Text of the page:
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Thread: I or me

  1. #1
    kohyoongliat is offline Senior Member
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    Default I or me

    There are three people in my family. They are my parents and I / me .

    Which pronoun is the correct one?

    Thank you very much.

  2. #2
    Anglika is offline No Longer With Us
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    Default Re: I or me

    Quote Originally Posted by kohyoongliat View Post
    There are three people in my family. They are my parents and I / me .

    Which pronoun is the correct one?

    Thank you very much.
    Me

  3. #3
    kohyoongliat is offline Senior Member
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    Default Re: I or me

    Thanks, Anglika.

  4. #4
    angliholic's Avatar
    angliholic is offline Key Member
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    Default Re: I or me

    Quote Originally Posted by Anglika View Post
    Me
    Anglika, how are you?
    But when you write it in a formal register, would you still use "me"?
    Last edited by angliholic; 15-Feb-2007 at 02:16.

  5. #5
    mykwyner is offline Key Member
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    Default Re: I or me

    Since the pronoun is neither the object of a transitive verb, nor the object of a preposition, I would use the nominative I.

    They are my parents and I.

    It is very common (and natural) for us to say, "These are them," "That is her," and "It is us," but they are not correct.

  6. #6
    Cyd Gorman is offline Newbie
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    Default Re: I or me

    the answer is (me)

  7. #7
    riverkid is offline Banned
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    Default Re: I or me

    Quote Originally Posted by mykwyner View Post
    It is very common (and natural) for us to say, "These are them," "That is her," and "It is us," but they are not correct.
    Natural and common determines what is correct in grammar. There is simply no other sensible way that it can be done, M.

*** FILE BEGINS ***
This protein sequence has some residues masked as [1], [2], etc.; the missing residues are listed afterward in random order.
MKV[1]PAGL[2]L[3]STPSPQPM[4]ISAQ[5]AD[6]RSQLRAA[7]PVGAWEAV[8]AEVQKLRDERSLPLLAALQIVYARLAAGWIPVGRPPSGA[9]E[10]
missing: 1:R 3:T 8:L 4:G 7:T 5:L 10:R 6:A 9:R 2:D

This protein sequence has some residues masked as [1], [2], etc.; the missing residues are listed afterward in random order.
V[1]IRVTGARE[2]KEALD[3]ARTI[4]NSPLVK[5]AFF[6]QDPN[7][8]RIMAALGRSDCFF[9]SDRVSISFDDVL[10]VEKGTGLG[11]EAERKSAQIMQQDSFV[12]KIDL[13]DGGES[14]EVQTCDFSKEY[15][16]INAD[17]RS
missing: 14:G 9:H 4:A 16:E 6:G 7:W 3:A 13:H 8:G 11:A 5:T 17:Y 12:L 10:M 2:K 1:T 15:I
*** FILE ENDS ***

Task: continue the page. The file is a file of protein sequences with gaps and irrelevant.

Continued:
Your examples are fully grammatical. How could it be even remotely possible that they are not correct?

  8. #8
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    Default Re: I or me

    Quote Originally Posted by kohyoongliat View Post
    They are my parents and I / me .

    Which pronoun is the correct one?
    formal <subject pronoun "I" after BE>
    The people in my family are my mom, my dad, and I

    colloquial <object pronoun "me" after BE>
    The people in my family are my mom, my dad, and me
    The people in my family are me, my mom, and my dad



    The American Heritage Book of English Usage offers the following food for thought:
    "personal pronouns after forms of be. Traditional grammar requires the nominative form of the pronoun following the verb be: It is I (not me). Nearly everyone finds this rule difficult to follow. [The reason being, English in not Latin. Sentence structure and word order are meaningful in English.] Even if everyone could follow it, in informal contexts the nominative pronoun often sounds pedantic and even ridiculous [ Woe is I?, My big mouth and I?] But constructions like It is me have been condemned in the classroom and in writing handbooks for so long that there seems little likelihood that they will ever be entirely acceptable in formal writing."
    All the best.

  9. #9
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    Default Re: I or me

    Welcome, Cyd.

  10. #10
    dihen is offline Member
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    Default Re: I or me

    Quote Originally Posted by riverkid View Post
    Natural and common determines what is correct in grammar. There is simply no other sensible way that it can be done, M.
    `
    Your examples are fully grammatical. How could it be even remotely possible that they are not correct?
    I think formal grammar and informal/non-standard grammar are like two different sets of grammar.
    `
    It is certainly possible to copy a word/phrase/construction directly from another foreign language and say something ungrammatical in either formal English or in informal english.
    `
    some examples of constructions ungrammatical in either formal English or informal English:
    `
    "* I very like it." ("very" cannot directly modify a verb)
    `
    "* He not knows I am talking about what." (lack of WH-movement, "not" directly negating a verb)
    `
    "* Did you read his that book?" (determiners cannot appear after possessive determiners)

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